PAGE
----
Researchers Unravel Key Mechanism of Cellular Damage in Aging and Disease
Damage Can Be Measured by Newly Captured Events in Cell’s Powerhouse
Thursday, July 24, 2008
Researchers have taken a first snapshot of how a class of highly reactive molecules inflicts cellular damage as part of aging, heart disease, stroke, cancer, diabetes, kidney disease and Alzheimer’s disease to name a few. According to a study published today in the journal Cell, researchers have discovered a tool that can monitor related damage and determine the degree to which antioxidant drugs effectively combat disease.
Reactive oxygen species (ROS), which include free radicals, are highly reactive molecules that force change upon many molecules they encounter. The body uses ROS to signal for wound healing and to destroy invaders. Excess amounts, however, damage sensitive cell components, including proteins and DNA, in a process called oxidative stress. ROS are kept in check by the body’s natural antioxidants, but when uncontrolled can lead to disease.
These highly reactive molecules are created as a side effect when structures within all human cells, the mitochondria, use oxygen to convert food into energy for life. Researchers once thought that altered mitochondrial function was important only in rare genetic diseases, but recent studies have revealed that oxidative stress plays a role in conditions that afflict many millions of patients. As a result, mitochondrial medicine is gaining momentum as groups like the Mitochondria Interest Group at the National Institutes of Health, professional societies and drug companies push basic science toward drug discovery.
“Our study provides a better glimpse of why a cell under assault by disease makes 10 times as many reactive oxygen species as the same cell when healthy,” said Shey-Shing Sheu, Ph.D., professor of Pharmacology and Physiology at the University of Rochester Medical Center, and a study author. “We have discovered a chemical tool for investigating how diseases cause damage, mitochondrion by mitochondrion, which should represent a tremendous advance as both a disease biomarker and for drug discovery.”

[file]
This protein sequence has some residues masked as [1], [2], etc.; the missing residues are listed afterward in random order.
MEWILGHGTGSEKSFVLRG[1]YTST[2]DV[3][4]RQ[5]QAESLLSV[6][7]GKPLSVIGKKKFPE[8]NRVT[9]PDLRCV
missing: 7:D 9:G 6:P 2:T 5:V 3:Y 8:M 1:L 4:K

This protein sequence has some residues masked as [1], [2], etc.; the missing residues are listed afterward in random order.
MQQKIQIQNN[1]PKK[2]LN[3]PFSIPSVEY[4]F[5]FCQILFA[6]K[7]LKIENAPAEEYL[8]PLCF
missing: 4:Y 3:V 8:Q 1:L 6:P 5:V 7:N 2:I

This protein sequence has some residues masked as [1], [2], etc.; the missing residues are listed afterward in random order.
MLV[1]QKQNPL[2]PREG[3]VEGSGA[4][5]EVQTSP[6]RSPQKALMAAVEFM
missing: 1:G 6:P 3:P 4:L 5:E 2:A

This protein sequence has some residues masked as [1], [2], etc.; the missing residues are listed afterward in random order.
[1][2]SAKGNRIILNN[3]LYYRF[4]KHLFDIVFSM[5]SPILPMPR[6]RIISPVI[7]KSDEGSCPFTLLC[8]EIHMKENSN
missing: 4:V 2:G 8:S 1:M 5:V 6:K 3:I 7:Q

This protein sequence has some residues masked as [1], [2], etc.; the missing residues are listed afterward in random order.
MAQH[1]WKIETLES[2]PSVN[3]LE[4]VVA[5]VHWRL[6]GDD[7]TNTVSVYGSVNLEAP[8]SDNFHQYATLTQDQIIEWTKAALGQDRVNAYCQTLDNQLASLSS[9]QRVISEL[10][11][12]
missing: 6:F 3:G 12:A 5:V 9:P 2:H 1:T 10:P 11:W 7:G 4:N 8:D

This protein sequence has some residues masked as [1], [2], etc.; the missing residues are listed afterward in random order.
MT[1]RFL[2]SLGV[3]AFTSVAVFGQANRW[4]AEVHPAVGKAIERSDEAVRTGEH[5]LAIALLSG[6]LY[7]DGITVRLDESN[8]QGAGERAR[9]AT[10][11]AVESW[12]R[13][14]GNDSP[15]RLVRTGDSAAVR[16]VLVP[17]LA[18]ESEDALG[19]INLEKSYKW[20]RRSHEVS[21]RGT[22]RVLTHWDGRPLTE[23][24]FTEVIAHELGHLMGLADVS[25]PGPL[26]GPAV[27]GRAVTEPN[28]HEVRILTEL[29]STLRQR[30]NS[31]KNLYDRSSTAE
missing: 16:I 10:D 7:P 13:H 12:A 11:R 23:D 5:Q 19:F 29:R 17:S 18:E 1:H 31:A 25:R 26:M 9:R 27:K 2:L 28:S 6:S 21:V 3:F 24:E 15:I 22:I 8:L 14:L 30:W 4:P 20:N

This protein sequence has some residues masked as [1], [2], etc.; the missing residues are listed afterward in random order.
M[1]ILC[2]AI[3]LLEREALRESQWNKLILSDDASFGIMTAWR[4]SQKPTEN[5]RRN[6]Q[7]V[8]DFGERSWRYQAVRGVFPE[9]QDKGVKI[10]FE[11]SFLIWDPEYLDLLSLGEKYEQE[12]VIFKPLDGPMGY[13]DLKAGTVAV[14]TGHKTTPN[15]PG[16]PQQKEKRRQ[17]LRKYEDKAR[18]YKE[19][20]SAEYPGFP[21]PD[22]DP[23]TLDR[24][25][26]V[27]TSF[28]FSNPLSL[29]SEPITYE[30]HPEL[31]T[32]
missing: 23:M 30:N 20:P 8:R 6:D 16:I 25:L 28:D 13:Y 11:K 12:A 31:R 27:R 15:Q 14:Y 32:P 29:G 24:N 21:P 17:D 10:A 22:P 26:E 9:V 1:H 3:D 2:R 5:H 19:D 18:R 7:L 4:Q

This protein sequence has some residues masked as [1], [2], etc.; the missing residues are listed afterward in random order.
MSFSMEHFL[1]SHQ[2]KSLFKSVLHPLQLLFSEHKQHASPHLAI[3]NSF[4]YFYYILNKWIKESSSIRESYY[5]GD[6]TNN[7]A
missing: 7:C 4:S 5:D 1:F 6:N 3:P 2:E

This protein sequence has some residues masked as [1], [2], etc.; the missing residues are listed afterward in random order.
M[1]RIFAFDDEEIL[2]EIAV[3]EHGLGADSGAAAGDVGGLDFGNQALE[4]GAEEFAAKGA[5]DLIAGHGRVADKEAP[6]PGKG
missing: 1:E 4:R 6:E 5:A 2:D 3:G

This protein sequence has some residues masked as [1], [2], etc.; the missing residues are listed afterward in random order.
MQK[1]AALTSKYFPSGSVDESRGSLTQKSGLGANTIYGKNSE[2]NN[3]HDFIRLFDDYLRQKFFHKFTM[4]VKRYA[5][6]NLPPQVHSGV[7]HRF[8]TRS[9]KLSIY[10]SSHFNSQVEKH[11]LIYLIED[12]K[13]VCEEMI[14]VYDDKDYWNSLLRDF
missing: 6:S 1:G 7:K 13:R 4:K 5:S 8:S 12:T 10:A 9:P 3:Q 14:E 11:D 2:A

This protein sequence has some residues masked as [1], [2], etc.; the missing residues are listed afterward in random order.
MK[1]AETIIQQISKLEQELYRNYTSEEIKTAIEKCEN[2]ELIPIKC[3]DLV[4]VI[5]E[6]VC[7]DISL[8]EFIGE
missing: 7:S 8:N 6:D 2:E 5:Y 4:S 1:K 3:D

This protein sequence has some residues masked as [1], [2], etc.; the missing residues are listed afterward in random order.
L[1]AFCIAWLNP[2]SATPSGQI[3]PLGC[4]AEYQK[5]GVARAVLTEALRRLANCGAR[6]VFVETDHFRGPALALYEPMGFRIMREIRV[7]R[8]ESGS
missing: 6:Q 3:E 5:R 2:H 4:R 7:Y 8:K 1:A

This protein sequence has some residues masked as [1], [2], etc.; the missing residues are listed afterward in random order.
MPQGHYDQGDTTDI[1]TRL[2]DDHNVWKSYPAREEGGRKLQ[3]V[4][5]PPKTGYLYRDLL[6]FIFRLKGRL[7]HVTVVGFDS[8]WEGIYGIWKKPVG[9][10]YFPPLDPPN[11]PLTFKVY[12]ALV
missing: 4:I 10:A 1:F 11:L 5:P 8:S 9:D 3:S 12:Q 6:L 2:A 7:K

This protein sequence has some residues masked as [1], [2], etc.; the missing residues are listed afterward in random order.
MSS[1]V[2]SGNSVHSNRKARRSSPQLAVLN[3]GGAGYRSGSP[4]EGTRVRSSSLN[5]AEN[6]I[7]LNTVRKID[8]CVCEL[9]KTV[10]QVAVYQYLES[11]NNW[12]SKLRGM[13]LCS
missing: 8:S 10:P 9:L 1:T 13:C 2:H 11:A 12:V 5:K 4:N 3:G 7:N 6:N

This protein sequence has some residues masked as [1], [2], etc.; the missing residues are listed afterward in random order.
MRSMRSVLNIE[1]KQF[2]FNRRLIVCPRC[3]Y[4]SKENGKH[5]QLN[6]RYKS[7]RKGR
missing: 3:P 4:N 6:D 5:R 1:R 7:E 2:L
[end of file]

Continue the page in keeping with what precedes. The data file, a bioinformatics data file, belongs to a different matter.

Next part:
Meltdown at the Powerhouse
The primary role of mitochondria is to convert food into chemical energy in the form of adenosine triphosphate (ATP), the molecule used by all human cells to store energy. To drive ATP production, electrons are passed along a series of enzymes, but a few “leak” during the process. Leaked electrons react with available oxygen to form the reactive oxygen species, termed superoxide. The emerging theory is that excess superoxide production causes the mitochondria to swell and rupture, resulting in a “cellular energy crisis” that ultimately leads to cell death in the many diseases of oxidative injury.
In the Cell study, researchers used a newly patented, protein-based probe to discover, and make visible, for the first time, fleeting bursts of superoxide production in mitochondria termed “superoxide flashes.” The superoxide bursts oxidize cysteine residues in the probe, causing it to emit fluorescent light, which can then be detected and analyzed for patterns. Experiments not only identified superoxide flashes for the first time, but also confirmed that they exhibit a similar size and duration, regardless of the cell type they occur in. This uniform pattern of low-level superoxide production in the mitochondria of healthy cells is normal, perhaps keeping the ROS signaling system ready to fire, researchers said. The one quality of superoxide flashes found to vary was frequency, which dramatically increased during disease.